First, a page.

The City of Ottawa is renegotiating its lease deal with pro baseball’s Ottawa Champions after the club fell more than $400,000 behind in rent payments at the city-owned 10,000-seat stadium on Coventry Road.
In a memo to the city’s finance and economic development committee released Thursday, city staff said the club’s lease has been torn up and replaced with a “facility use agreement” that will see the Champions pay an hourly rate to rent the stadium just like any other tenant. According to the memo, the Champions asked the city to “consider a new arrangement” for operating the team after years of underperforming at the box office.
The Champions will now pay a commercial rate of $128.25 an hour to use the park, with a premium of $48.35 an hour tacked on for night games to cover lighting costs. The team will also pay the city $760 per game for extra staff support fees.
Under the new agreement, which must be approved by city council, the city expects to earn about $163,000 in revenues each year. The city will also reduce its maintenance standards for the stadium accordingly, bringing the park more in line with other municipal sports fields.
Champions owner Miles Wolff told OBJ the new deal, which will run through 2024, should save the club up to $300,000 over the course of a full season.
“With this lease, it certainly puts us on a much better financial footing,” he said, noting the club paid the city an average of about $8,000 a game under the previous lease, as opposed to about $2,500 under the new deal. “It’ll certainly make this a much more viable franchise.”
Under the old lease, which was signed in late 2013 and was expected to last for 10 seasons, the Champions paid a total of $358,000 a year to rent the facility. The city was also slated to receive 10 per cent of all gross concession revenues that exceeded $1.2 million per season, $1 for each car that parked in the stadium lot and 50 per cent of all net naming rights that surpassed $200,000.
But in Thursday’s memo, the city said the Champions’ revenue projections “are not being realized,” causing the team to fall behind in its rent payments. It blamed several factors, including the weather, a lack of resources to promote the club and poor access to public transit, a situation made worse by continued delays in the opening of the Confederation LRT line that services the nearby Ottawa train station.
“We were expecting the LRT to be ready last year,” Wolff said, adding the team has averaged only about 1,500 fans a game so far in 2019, thanks in part to “awful” weather in May. “There have been several things that we didn’t expect that came up, so here we are.”
Wolff said he’s hoping some hot, sunny summer days and the end of the school year will help boost the average attendance figure closer to 2,000 by season’s end.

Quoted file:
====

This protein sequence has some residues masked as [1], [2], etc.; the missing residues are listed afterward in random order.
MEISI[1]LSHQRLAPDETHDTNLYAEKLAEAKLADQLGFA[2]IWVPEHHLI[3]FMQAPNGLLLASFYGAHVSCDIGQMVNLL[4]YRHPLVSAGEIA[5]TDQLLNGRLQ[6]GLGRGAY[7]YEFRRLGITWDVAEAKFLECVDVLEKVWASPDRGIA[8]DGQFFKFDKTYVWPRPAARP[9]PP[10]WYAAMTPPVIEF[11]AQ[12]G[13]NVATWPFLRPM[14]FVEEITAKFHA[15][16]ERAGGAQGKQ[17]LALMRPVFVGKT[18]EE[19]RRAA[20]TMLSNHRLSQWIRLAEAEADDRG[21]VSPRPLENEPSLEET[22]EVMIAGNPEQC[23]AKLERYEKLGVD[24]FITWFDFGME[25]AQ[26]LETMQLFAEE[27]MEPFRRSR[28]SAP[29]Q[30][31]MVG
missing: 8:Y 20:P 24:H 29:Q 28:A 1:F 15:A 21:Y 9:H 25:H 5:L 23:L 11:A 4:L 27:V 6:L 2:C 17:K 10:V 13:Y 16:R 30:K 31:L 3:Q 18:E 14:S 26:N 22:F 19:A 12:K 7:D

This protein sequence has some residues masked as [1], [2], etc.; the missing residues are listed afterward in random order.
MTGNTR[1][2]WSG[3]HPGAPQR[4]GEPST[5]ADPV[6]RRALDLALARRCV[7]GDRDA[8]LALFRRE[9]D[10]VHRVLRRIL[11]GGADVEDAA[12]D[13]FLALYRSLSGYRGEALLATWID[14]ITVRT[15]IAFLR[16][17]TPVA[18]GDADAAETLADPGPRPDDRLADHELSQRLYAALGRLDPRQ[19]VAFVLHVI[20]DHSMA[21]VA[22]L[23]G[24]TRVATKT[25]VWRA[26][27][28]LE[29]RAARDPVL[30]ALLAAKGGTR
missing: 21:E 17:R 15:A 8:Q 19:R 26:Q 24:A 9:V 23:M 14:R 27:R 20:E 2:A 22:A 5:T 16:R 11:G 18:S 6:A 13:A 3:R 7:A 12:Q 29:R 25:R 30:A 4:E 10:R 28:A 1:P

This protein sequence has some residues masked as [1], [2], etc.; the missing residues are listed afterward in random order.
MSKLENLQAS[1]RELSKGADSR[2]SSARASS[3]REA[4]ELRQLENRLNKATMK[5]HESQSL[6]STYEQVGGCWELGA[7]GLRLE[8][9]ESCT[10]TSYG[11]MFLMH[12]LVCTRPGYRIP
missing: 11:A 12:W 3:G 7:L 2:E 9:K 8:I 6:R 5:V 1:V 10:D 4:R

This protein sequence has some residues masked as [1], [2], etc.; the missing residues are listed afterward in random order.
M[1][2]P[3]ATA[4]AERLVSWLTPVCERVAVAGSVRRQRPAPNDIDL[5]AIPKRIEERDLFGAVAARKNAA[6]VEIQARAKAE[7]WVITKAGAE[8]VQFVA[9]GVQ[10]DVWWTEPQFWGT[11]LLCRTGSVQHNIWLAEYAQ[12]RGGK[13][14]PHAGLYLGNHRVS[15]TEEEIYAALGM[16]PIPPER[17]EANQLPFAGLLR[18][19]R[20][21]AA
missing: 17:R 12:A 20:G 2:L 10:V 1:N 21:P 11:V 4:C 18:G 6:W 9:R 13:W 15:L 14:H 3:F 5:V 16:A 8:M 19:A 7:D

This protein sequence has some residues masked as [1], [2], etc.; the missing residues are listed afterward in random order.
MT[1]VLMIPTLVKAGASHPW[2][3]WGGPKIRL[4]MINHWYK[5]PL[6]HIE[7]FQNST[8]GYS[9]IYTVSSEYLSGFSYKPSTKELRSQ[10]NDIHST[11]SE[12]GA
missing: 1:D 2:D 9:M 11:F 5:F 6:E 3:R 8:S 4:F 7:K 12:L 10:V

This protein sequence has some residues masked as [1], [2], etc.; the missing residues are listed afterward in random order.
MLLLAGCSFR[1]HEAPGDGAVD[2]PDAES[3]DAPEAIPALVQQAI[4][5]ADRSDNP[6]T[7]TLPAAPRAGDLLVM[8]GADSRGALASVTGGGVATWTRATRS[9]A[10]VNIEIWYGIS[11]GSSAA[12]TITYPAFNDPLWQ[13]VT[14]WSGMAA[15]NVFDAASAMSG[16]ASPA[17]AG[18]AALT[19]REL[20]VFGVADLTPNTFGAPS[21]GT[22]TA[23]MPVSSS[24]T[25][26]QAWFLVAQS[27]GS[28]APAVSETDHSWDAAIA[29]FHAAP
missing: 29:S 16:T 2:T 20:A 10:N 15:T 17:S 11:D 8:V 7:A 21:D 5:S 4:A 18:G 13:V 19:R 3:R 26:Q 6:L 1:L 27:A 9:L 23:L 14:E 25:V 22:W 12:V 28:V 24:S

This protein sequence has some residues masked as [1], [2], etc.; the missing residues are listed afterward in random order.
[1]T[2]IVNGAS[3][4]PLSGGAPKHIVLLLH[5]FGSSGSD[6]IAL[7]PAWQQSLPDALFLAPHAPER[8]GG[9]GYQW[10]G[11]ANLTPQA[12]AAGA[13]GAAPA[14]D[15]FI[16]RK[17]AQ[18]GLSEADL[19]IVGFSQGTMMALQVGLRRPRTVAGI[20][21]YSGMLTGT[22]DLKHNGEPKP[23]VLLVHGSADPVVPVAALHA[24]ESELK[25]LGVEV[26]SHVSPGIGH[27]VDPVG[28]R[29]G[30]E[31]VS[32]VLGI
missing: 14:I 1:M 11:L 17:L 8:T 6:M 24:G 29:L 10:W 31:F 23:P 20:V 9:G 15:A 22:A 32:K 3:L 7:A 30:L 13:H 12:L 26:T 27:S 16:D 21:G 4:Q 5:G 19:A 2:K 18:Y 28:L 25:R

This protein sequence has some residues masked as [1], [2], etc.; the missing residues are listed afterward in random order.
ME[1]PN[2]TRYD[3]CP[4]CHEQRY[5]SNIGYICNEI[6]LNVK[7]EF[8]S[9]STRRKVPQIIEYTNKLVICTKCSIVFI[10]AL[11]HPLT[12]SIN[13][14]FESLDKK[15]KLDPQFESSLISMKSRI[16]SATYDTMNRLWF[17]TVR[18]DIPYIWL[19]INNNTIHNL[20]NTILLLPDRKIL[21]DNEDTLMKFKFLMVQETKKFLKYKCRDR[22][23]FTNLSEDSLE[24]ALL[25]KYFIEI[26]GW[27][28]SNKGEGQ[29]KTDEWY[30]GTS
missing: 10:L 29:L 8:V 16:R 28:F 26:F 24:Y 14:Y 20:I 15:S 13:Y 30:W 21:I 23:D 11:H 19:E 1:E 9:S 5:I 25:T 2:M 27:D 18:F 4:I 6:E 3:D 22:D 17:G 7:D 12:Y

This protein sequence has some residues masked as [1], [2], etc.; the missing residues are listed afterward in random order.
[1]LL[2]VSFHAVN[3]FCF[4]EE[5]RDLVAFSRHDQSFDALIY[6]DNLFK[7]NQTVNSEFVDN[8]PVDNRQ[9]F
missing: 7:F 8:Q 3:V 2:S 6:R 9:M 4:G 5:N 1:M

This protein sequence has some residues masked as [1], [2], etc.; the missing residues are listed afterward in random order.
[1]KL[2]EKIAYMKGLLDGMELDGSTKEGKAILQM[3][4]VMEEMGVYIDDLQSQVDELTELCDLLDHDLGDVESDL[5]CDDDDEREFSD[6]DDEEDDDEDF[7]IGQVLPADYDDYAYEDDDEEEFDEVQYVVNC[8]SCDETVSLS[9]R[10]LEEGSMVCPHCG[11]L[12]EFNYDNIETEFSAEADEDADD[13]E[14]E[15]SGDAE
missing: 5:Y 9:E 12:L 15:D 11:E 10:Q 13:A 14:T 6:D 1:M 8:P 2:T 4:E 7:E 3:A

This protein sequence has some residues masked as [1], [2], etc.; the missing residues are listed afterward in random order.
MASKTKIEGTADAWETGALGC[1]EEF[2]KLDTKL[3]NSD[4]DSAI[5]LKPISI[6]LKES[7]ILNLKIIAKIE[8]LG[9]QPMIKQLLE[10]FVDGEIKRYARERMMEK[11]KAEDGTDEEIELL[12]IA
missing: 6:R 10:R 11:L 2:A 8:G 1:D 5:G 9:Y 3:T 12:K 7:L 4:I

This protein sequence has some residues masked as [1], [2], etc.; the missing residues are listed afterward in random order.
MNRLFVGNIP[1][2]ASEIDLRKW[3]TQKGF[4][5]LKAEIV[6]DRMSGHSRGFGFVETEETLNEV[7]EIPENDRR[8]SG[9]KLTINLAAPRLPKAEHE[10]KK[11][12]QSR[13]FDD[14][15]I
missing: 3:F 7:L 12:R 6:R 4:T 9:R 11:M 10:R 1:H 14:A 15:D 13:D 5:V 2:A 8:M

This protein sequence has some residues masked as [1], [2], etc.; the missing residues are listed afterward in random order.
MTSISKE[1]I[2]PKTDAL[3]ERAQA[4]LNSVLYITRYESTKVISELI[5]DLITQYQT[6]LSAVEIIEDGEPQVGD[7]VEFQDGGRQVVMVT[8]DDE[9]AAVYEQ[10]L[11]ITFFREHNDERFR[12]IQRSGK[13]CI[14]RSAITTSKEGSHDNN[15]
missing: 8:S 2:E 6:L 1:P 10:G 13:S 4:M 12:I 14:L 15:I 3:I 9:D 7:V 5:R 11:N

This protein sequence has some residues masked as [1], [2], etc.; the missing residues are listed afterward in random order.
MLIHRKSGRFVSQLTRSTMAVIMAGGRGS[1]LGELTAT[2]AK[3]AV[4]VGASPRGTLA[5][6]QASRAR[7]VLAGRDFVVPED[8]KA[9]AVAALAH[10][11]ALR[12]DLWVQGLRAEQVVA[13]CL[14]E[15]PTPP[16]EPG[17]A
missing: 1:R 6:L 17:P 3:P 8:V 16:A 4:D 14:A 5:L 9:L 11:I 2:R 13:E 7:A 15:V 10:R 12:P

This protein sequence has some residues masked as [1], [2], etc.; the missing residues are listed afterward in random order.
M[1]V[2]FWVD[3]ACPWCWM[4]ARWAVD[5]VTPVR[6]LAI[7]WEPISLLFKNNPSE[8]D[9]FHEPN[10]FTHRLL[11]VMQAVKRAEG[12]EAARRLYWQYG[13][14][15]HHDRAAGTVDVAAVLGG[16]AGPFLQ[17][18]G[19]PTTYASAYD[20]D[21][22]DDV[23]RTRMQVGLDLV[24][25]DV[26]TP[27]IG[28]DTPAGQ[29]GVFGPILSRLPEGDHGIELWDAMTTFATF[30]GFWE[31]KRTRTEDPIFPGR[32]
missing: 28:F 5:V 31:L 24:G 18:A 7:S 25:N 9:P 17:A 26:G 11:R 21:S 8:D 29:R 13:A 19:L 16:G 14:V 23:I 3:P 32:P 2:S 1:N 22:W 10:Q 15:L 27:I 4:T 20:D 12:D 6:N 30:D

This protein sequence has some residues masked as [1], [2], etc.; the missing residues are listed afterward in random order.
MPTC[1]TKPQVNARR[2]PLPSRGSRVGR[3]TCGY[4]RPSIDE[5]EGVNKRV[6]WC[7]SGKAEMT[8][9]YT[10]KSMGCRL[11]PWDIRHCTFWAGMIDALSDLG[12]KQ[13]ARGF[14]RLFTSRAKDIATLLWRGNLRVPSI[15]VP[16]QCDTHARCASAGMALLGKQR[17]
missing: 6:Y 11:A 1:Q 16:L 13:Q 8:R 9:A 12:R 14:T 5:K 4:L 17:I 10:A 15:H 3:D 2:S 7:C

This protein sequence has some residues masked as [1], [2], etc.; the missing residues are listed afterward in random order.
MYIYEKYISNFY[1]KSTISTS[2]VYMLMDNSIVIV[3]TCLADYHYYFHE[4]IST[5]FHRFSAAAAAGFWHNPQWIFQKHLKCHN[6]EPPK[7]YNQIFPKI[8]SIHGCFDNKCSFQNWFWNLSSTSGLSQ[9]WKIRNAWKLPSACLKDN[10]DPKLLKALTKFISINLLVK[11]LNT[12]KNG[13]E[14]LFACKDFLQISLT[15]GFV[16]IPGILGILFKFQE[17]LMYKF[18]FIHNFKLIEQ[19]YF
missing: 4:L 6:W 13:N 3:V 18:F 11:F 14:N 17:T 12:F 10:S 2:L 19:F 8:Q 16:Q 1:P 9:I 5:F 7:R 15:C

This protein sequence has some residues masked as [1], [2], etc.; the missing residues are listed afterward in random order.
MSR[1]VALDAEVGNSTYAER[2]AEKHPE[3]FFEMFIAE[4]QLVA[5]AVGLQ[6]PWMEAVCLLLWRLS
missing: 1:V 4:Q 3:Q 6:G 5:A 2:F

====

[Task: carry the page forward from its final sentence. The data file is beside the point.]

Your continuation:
“Once school is out, that’s when we really see an uptick,” he said. “July and August are always our best months.”
Wolff said he continues to seek new ownership for the team. When the Champions joined the Can-Am League in 2015, Wolff – who is also the league’s commissioner – agreed to own the franchise until Ottawa-based owners could be found.
“I never intended to own the club,” he said. “Hopefully, we can find (local buyers) sometime in the near future.”
Wolff said it didn’t help matters that the city has floated the idea of using the stadium and land around it for future affordable housing development. Many fans, he says, heard media reports about the proposal and assumed the stadium was destined for the wrecking ball.
“I just had a couple of fans come up to me last night saying, ‘Oh, this is the last year of the team,’” he said. “It’s tough to build fans if they think the team is gonna leave. In my mind, if we’re doing well, the city won’t tear down the ballpark. And if we’re not doing well, well then, in seven years or so, maybe they should. But it’s certainly nothing immediate.”
According to the city memo, the Champions have agreed to repay a total of $418,942 in outstanding rent to the city in several instalments. About $200,000 is slated to be repaid by Sept. 30, with the rest to be doled out in several payments from 2020 to 2023. Wolff said the first portion will be paid in July.
The city also said the new deal will allow it to explore “other revenue options” for the ballpark, such as hosting more special events. The report also said the parking lot could be rezoned to “broaden the scope of allowable uses and business opportunities.”
The finance and economic development committee will vote on the agreement at its next meeting on July 10.